A piece appeared on The Rumpus the other day about revising and republishing a memoir, “Messing with Memoir” by Caroline Paul. Paul brings up a lot of interesting questions not only about changing how one represents oneself by writing an updated version of an already-published memoir, but also about how the world of e-publishing is now making this easier to do and what that means.
I emerged from my stupor and decided to republish Fighting Fire.
Not only republish, but re-edit, revise and update it. I was a much better writer now. Why let that raw, earnest, adverb-friendly, long-sentenced version of myself linger? With e-books and Print on Demand (POD) as a garrote, I could quietly, efficiently off her. In her place I would seat that wiser, more skilled self.
But was it ethical? I had never heard of anyone tampering with their memoir. A memoir is not only an account of your life, it is specifically an account of your remembrances of your life. So now I would be telling that same story fifteen years later. I was re-remembering a memory.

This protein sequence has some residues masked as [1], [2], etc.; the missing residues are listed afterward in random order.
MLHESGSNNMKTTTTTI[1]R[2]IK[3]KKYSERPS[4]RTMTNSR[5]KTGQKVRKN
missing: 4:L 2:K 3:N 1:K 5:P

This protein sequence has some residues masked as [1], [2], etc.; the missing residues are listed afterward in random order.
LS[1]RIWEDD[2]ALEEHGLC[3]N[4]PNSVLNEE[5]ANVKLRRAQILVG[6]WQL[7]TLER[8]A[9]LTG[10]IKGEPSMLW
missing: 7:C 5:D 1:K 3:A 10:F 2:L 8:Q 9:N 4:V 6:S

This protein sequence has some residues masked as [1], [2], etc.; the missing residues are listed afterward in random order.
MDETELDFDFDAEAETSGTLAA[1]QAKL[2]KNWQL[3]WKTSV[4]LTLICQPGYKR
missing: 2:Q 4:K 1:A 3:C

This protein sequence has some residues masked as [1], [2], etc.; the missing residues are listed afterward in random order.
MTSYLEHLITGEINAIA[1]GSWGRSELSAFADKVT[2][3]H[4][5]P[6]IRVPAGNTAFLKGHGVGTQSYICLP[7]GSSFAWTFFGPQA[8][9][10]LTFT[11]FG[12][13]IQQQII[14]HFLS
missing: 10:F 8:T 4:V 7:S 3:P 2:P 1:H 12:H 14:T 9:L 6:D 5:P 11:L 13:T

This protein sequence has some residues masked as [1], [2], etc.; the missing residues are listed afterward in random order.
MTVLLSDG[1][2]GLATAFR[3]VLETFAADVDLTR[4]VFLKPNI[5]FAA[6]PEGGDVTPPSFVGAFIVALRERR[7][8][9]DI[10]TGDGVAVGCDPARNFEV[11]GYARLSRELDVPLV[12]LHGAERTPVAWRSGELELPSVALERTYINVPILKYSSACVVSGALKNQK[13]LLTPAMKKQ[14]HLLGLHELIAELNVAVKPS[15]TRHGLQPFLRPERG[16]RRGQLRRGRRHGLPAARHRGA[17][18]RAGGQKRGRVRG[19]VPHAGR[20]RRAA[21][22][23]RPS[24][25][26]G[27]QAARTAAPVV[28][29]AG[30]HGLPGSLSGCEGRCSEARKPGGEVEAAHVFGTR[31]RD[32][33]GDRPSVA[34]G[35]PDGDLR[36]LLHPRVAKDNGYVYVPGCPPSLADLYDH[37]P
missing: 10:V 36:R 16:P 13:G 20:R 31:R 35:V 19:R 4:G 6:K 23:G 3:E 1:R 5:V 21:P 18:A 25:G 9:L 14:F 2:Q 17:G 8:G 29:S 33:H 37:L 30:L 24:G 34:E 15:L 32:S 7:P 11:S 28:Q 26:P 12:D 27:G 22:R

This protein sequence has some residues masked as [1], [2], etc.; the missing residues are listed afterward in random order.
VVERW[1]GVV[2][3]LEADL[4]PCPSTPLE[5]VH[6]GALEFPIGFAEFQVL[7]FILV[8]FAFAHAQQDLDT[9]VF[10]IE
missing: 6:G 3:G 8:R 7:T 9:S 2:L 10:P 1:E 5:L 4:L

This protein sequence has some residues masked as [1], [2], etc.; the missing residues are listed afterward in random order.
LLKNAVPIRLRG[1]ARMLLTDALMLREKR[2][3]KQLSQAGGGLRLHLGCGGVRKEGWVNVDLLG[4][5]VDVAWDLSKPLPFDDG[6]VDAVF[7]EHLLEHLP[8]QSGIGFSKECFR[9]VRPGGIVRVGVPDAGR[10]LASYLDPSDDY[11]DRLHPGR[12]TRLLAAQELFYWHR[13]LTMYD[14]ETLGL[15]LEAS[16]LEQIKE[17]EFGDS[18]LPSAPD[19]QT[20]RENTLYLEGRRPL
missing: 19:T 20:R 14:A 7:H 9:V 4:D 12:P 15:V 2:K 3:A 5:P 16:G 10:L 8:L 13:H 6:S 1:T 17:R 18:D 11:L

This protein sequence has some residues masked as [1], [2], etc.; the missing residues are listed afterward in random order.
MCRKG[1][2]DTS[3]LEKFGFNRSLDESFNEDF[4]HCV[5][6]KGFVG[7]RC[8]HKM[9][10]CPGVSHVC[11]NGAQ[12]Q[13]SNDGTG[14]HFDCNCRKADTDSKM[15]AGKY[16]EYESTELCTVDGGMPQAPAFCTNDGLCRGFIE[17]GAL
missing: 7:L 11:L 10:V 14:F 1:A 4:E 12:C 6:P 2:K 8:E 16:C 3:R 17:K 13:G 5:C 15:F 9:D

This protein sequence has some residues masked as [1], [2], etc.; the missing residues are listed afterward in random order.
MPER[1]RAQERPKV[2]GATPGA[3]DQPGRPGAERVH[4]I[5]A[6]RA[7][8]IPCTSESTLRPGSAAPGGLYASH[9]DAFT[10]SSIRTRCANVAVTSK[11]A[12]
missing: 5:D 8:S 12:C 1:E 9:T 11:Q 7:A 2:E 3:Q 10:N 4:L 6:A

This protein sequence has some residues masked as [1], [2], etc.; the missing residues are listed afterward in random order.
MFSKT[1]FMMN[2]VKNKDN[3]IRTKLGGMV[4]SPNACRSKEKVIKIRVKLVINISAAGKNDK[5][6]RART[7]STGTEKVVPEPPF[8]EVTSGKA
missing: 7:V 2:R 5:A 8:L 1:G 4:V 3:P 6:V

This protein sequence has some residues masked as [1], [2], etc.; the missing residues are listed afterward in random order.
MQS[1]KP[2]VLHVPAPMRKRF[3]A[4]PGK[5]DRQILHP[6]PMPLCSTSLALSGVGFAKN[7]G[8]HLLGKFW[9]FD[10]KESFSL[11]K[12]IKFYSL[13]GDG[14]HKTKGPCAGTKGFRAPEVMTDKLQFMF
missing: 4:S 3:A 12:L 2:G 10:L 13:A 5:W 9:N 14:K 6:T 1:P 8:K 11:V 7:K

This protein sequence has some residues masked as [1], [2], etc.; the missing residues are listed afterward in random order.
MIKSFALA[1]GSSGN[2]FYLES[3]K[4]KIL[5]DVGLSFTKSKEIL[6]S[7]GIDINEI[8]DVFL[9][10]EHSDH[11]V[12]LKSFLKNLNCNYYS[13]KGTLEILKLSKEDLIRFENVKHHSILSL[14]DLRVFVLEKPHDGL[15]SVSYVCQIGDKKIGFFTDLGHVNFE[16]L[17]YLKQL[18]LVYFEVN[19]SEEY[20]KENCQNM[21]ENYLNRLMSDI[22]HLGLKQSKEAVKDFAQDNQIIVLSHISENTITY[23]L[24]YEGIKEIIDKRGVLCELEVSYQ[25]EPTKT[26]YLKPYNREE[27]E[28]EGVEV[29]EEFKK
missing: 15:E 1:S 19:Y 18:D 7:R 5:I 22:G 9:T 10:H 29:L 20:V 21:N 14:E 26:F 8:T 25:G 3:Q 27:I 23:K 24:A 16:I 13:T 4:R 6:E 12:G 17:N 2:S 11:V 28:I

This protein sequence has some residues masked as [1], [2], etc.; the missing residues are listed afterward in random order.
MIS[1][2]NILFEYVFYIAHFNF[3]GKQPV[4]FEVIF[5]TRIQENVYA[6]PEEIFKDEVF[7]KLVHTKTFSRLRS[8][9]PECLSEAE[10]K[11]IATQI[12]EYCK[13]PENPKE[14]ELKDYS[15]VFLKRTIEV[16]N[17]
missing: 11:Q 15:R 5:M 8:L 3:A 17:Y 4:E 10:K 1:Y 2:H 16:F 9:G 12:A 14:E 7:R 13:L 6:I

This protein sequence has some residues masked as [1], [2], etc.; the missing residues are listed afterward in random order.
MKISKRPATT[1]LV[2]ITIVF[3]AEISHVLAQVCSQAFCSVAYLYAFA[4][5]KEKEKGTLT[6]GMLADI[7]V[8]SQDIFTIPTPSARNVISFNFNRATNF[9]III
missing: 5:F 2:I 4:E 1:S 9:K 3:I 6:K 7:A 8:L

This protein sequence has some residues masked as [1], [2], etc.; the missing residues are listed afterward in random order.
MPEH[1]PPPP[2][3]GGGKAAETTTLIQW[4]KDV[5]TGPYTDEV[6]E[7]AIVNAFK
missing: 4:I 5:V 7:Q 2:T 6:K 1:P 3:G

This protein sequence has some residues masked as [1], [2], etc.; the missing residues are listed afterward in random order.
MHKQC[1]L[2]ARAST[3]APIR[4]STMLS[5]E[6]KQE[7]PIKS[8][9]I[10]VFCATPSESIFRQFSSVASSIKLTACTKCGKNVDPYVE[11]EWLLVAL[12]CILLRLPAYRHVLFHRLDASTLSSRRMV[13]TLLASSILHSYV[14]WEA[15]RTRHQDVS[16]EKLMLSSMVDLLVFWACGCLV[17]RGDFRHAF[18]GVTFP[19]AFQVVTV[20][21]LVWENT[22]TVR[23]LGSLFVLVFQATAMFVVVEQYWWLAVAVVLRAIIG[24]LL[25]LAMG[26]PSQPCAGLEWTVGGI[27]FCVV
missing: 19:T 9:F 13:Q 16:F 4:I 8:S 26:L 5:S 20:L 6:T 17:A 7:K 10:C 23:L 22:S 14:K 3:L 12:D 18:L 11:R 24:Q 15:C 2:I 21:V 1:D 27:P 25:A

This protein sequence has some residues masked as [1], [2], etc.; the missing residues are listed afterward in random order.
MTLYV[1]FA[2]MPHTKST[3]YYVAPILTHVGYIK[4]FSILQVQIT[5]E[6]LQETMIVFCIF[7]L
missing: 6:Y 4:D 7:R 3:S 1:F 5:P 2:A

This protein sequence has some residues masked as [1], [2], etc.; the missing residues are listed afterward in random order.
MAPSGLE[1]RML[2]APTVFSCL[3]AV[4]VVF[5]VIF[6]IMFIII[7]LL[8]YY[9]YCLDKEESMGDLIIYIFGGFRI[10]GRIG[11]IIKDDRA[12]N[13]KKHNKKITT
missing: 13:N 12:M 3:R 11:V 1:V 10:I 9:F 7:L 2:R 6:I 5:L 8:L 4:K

I’m planning to use this in my 121 class to prompt discussion about constructing identity in memoir and thinking of oneself as a character in a memoir. Paul asks, “Isn’t there a different author (older, wiser me) now? And haven’t I now changed my main character by writing her with this new hand? Did this matter?” Also it brings up some questions and thoughts in terms of genre, ebook vs. book. Another interesting thing is the drastic differences between the covers of Paul’s “old” and “new” memoir, and how each one implies a different audience (the first one appears more mass-market, the second more “literary”)–which also plays into the revisions that were made to this memoir.